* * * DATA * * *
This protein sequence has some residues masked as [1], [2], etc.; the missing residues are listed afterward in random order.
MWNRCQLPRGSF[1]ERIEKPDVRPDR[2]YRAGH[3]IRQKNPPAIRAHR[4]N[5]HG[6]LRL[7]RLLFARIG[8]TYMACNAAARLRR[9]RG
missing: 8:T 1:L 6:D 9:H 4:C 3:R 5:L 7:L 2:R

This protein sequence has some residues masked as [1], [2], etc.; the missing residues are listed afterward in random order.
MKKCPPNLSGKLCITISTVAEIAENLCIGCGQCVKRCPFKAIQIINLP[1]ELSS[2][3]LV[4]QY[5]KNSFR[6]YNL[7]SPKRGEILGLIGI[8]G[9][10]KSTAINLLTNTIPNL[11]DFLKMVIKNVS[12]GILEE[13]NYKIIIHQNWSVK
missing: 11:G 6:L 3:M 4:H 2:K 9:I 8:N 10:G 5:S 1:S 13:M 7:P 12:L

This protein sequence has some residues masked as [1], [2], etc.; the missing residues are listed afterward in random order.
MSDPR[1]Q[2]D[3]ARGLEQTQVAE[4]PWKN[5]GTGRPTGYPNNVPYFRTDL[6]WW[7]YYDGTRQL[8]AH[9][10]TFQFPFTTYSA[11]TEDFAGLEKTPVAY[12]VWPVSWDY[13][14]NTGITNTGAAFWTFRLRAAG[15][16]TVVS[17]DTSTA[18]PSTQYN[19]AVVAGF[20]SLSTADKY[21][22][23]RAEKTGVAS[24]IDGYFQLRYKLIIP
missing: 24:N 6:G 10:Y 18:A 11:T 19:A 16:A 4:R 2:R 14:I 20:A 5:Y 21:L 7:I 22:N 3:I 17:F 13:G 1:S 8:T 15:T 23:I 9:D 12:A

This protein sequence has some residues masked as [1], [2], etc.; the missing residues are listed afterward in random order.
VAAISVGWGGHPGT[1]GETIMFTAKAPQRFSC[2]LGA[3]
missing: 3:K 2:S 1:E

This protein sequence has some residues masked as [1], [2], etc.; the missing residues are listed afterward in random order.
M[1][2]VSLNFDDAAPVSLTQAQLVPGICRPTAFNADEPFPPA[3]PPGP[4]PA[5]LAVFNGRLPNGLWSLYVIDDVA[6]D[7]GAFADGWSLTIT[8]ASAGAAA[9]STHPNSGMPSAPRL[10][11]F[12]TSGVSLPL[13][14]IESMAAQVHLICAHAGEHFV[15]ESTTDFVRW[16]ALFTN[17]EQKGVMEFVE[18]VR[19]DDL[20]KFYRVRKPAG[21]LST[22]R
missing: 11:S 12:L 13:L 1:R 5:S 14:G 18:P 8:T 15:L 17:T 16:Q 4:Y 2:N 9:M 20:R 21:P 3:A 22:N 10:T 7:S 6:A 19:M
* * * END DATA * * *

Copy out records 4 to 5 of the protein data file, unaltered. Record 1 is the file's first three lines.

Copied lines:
This protein sequence has some residues masked as [1], [2], etc.; the missing residues are listed afterward in random order.
VAAISVGWGGHPGT[1]GETIMFTAKAPQRFSC[2]LGA[3]
missing: 3:K 2:S 1:E

This protein sequence has some residues masked as [1], [2], etc.; the missing residues are listed afterward in random order.
M[1][2]VSLNFDDAAPVSLTQAQLVPGICRPTAFNADEPFPPA[3]PPGP[4]PA[5]LAVFNGRLPNGLWSLYVIDDVA[6]D[7]GAFADGWSLTIT[8]ASAGAAA[9]STHPNSGMPSAPRL[10][11]F[12]TSGVSLPL[13][14]IESMAAQVHLICAHAGEHFV[15]ESTTDFVRW[16]ALFTN[17]EQKGVMEFVE[18]VR[19]DDL[20]KFYRVRKPAG[21]LST[22]R
missing: 11:S 12:L 13:L 1:R 5:S 14:G 18:P 8:T 15:L 17:T 16:Q 4:Y 2:N 9:M 20:R 21:P 3:A 22:N 10:T 7:S 6:A 19:M